The majority of the attention on athlete safety has focused on head injuries lately, but there is another silent killer on the rise. The rate of young people dying from cardiac arrest has increased by 10 percent in the last 10 years, from 6,328 in 2005 to 7,000 in 2015. Sadly, 54 percent of these cardiovascular deaths occur in high school students. There are currently 16 states that require portable defibrillators to be present on school grounds, but more than 30 states don't require the life saving devices. So why are states not making AEDs mandatory at schools and sports fields?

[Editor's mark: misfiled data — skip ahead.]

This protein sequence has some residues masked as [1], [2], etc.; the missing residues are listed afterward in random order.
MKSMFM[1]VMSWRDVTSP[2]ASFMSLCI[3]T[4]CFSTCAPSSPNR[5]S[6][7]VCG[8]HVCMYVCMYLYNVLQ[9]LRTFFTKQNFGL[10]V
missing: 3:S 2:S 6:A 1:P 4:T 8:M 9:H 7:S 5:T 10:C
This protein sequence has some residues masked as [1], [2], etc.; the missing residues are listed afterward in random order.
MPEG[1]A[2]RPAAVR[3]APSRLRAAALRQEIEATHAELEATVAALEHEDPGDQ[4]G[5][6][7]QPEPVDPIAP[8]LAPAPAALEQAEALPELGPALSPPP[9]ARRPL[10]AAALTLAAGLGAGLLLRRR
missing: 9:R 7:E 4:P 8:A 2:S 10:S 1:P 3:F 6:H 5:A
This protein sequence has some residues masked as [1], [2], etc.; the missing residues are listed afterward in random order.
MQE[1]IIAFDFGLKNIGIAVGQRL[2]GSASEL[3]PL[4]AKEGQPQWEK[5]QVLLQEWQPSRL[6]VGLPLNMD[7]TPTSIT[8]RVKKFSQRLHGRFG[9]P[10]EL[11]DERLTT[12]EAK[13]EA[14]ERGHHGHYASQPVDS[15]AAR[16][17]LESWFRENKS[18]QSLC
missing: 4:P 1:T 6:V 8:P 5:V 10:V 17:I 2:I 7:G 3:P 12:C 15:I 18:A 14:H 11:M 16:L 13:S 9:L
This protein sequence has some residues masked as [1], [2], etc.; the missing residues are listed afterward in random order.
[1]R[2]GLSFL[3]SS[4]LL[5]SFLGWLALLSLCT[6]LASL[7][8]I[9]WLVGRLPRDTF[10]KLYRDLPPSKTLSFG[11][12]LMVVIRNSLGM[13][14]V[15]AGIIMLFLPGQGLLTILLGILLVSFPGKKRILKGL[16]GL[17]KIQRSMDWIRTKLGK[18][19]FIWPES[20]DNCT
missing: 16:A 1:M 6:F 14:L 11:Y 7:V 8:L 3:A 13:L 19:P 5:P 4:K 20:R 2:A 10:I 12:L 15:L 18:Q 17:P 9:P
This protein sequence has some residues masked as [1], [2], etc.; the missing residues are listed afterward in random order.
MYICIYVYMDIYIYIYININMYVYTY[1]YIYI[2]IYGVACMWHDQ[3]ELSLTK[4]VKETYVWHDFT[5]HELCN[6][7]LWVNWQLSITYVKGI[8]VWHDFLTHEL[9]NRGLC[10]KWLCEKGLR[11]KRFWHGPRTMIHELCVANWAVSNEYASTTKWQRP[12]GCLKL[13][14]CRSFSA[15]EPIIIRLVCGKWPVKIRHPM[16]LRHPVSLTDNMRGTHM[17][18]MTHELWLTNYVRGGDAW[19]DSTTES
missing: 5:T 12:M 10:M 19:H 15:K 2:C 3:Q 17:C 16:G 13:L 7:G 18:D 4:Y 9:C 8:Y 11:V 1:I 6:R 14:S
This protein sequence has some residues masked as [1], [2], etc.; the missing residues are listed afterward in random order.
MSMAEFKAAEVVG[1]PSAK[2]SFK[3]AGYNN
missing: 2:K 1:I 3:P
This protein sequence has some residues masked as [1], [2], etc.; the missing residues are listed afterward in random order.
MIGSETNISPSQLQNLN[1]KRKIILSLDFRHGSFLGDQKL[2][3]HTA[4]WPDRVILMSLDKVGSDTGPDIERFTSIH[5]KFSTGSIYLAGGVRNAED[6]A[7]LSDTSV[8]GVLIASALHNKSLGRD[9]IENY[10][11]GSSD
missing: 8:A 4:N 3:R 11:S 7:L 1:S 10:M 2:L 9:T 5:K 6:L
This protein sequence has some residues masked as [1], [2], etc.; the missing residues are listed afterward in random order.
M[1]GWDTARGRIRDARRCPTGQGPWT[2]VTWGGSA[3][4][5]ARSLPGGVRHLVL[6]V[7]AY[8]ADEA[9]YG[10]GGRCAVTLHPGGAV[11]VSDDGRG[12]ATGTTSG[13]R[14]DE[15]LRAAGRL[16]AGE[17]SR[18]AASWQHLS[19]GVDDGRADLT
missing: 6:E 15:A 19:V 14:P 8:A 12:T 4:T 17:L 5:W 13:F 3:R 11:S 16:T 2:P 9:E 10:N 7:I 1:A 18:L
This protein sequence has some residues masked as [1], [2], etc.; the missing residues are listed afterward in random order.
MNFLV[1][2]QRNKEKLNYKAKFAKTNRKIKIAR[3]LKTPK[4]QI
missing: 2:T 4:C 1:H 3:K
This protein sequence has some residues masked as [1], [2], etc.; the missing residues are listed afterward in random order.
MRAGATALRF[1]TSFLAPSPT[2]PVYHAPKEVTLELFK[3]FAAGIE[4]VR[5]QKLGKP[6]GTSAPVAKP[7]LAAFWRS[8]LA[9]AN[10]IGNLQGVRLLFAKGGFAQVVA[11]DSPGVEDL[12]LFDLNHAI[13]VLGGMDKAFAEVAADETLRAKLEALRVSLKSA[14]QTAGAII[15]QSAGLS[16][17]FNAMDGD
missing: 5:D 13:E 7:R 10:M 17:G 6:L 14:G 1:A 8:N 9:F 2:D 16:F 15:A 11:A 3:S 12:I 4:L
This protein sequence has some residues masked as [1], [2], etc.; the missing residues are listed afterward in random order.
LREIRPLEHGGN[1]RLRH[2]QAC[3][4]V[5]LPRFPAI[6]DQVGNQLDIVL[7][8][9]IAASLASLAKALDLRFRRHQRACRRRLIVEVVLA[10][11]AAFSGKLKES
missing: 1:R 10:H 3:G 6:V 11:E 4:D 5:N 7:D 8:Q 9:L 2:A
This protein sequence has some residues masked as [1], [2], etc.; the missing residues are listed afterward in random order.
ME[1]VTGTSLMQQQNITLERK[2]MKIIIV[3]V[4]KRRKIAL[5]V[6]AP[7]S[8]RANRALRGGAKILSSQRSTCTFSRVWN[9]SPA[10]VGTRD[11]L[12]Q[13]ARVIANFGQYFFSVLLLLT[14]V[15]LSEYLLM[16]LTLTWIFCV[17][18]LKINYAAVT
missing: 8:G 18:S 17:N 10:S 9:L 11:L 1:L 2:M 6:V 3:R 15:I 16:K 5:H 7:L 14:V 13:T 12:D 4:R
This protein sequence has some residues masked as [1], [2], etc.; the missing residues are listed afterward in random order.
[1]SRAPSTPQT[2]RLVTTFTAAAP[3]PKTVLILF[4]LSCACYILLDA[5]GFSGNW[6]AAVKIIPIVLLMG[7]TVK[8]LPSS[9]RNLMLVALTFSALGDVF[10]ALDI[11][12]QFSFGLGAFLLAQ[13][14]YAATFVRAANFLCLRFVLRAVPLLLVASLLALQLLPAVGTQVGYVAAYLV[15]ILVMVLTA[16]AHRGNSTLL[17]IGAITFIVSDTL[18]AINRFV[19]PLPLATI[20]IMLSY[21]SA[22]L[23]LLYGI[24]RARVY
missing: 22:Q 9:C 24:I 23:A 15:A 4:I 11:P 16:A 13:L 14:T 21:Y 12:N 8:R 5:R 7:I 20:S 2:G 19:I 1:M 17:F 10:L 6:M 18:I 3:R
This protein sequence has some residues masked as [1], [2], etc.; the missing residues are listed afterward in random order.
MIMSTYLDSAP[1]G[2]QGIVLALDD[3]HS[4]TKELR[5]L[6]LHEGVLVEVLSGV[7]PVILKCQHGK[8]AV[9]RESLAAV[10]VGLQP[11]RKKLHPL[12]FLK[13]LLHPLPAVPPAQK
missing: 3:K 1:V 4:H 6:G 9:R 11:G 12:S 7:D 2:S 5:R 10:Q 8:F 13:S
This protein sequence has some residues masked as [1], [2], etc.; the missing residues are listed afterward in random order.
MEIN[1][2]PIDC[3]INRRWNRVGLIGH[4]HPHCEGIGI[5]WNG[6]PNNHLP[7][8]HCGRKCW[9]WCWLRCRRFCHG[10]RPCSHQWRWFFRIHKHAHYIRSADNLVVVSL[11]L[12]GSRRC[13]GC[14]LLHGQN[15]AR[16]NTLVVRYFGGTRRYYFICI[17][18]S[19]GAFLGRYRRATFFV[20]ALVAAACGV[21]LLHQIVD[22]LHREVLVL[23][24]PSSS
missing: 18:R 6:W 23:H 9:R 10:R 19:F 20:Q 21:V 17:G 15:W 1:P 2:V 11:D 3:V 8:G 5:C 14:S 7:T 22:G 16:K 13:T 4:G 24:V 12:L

There is a 64 percent survival rate of student-athletes with sudden cardiac arrest when AED is administered.Despite this fact, school districts across the country still have not implemented specific funding for AEDs. For example, Massachusetts doesn't have a requirement for AEDs to be on campus, and there are about 300 public schools in the state without AEDs available. There are a number of AED manufacturers that make units priced at just under $1,500, a small price to ensure the safety of our future generations. Just because a school hasn’t had a fire doesn’t mean they shouldn’t have a fire extinguisher, and the same goes for an AED.

To learn more about the risks for young athletes and what is being done to ensure their safety, checkout the infographic created by Ohio University below.